The Weekend Australian - Review - - Profile - Tim Dou­glas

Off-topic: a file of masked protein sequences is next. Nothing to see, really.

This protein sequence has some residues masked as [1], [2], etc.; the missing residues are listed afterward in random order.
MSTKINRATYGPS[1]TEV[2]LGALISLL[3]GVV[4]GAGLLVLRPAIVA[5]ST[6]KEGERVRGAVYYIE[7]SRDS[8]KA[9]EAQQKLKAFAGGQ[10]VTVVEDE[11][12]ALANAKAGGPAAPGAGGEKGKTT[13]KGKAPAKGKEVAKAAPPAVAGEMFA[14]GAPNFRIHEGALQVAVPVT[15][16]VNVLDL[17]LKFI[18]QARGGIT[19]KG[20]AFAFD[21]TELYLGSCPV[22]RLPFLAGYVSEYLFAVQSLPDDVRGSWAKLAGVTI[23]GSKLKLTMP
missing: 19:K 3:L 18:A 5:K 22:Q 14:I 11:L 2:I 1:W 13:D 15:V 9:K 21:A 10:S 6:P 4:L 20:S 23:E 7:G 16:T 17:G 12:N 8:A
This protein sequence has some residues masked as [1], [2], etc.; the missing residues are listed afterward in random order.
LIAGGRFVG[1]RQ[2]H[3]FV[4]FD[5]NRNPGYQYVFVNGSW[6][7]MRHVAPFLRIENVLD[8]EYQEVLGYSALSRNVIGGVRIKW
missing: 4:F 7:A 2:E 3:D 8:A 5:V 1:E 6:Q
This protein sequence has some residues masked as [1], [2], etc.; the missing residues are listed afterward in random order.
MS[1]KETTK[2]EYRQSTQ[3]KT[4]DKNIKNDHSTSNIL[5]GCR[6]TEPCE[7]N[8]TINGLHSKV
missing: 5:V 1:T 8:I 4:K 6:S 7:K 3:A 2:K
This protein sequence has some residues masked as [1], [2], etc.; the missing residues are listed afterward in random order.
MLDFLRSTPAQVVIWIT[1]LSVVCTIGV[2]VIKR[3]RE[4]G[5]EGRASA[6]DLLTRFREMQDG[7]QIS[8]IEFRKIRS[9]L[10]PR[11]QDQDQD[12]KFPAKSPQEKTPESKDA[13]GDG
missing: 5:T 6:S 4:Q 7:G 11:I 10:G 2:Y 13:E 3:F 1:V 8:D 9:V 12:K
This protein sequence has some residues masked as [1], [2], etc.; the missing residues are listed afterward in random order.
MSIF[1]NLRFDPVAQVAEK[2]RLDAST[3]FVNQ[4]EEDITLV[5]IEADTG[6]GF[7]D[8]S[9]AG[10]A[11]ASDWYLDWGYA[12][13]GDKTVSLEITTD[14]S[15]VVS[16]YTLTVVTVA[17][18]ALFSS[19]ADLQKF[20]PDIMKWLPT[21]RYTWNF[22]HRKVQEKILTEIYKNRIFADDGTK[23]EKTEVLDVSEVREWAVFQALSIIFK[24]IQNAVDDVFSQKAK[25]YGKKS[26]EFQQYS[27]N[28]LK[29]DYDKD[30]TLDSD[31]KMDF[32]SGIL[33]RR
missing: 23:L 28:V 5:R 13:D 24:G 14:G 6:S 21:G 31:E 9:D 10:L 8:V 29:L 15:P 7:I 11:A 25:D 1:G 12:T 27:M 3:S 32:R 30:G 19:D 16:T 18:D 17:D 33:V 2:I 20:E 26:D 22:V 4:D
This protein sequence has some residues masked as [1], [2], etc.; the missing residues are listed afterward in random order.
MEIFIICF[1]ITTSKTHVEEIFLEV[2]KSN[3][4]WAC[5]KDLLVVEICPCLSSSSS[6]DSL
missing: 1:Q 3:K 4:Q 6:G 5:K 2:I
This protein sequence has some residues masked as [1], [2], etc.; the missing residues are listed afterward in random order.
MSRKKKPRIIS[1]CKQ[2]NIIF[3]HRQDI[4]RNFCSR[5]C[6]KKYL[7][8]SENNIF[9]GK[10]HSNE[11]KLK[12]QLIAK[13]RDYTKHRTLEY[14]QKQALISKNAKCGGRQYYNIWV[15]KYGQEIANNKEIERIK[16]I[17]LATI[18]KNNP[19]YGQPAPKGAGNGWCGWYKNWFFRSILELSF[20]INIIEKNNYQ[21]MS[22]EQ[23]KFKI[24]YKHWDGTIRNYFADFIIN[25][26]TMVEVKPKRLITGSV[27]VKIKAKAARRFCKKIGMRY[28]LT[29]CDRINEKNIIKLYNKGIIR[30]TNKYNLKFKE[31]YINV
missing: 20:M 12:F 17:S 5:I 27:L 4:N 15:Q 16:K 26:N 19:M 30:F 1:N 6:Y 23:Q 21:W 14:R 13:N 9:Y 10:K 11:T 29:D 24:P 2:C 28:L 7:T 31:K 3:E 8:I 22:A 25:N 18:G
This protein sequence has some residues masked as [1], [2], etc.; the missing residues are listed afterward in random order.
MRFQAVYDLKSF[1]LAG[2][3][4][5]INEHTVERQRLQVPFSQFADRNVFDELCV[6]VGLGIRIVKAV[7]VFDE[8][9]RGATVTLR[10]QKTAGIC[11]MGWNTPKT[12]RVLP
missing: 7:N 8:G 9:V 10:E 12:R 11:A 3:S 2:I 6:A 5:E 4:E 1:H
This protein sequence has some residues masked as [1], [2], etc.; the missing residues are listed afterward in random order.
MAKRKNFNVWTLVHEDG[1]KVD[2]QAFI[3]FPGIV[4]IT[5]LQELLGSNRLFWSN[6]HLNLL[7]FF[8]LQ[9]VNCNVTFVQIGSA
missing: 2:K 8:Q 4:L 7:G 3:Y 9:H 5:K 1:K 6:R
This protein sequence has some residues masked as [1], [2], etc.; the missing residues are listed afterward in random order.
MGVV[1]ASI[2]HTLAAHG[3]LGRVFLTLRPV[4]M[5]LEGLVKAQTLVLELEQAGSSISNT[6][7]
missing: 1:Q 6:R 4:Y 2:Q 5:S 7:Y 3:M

“The world is a con­fus­ing place, but there’s noth­ing con­fus­ing about the tran­scen­den­tal power of art,” Bill Leak wrote in Re­view in 2015. “You never hear two peo­ple ar­gu­ing about whether the sun­set they’re look­ing at is beau­ti­ful; sim­i­larly, you never hear two peo­ple look­ing up at Michelan­gelo’s ceil­ing of the Sis­tine Chapel and ar­gu­ing about whether that’s beau­ti­ful. Like the glimpse of the uni­verse you get when you look at the sun­set, the Sis­tine Chapel ceil­ing has the ca­pac­ity to take your breath away.” Bill’s car­toons for this news­pa­per had the ca­pac­ity to take peo­ple’s breath away, var­i­ously with laugh­ter, poignance and out­rage. But there was no equiv­o­ca­tion when it came to his por­trai­ture: it was pos­i­tively swoon-wor­thy. See the rev­er­ence in his glo­ri­ous like­ness of the age­ing Sir Don­ald Brad­man at the Na­tional Por­trait Gallery; bathe in the light­ness of his Sir Les Pat­ter­son or bear wit­ness to his Gough Whit­lam. When it came to the Archibald Prize, Bill reck­oned he was “best known for hav­ing lost it, lots of times”; he pre­ferred that de­scrip­tion to the ti­tle of “great­est pain­ter never to win an Archie”. What Leak was, how­ever, was the real deal. A true artist. Bill was farewelled at a me­mo­rial ser­vice in Syd­ney yesterday. He was a gen­er­ous man of peer­less tal­ent, tow­er­ing in­tel­lect and fierce con­vic­tion, and the Aus­tralian arts and jour­nal­is­tic com­mu­ni­ties are poorer for his loss. Vale. What a pleas­ant sur­prise to see ABC TV’s stan­dard Mon­day evening fare — the so­porific po­lit­i­cal ping-pong that is Q&A — in­ter­rupted by a spe­cial cul­tural edi­tion fea­tur­ing real-life artists with real-life opin­ions. Panel­lists singer Martha Wain­wright, ac­tress Ur­sula Yovich, di­rec­tor Neil Arm­field, au­thor Mem Fox and com­poser-clar­inet­tist (and some­time CEO) Kim Wil­liams waxed cul­tural with stand-in host Tom Bal­lard on the pro­gram, filmed live in Adelaide. Bal­lard had the mi­cro­phone but the show be­longed to Arm­field. The co-artis­tic di­rec­tor of the Adelaide In­ter­na­tional Arts Fes­ti­val is no stranger to de­fend­ing the arts, but pre­sum­ably he has never be­fore been ac­cused of help­ing to bring down an en­tire in­dus­try. Not even his trade­mark beard could hide his be­muse­ment as a ques­tioner pon­dered the value of fund­ing arts events in the face of South Aus­tralia’s car man­u­fac­tur­ing de­cline. Arm­field needed a mo­ment. “If you want to mea­sure it in purely eco­nomic terms,” he be­gan, reel­ing off a fact­sand-fig­ures de­fence of the arts. Arm­field then of­fered what was less an an­swer and more a Dalai Lama-grade in­vi­ta­tion for cul­tural awak­en­ing. “The arts,” he urged, “ac­tu­ally is what makes life worth liv­ing.” I’m not sure about the Q, but there’s an A I’d tune in for ev­ery week. Adelaide’s fes­ti­val ends to­mor­row. If you’re nearby, buy a ticket, live a lit­tle.

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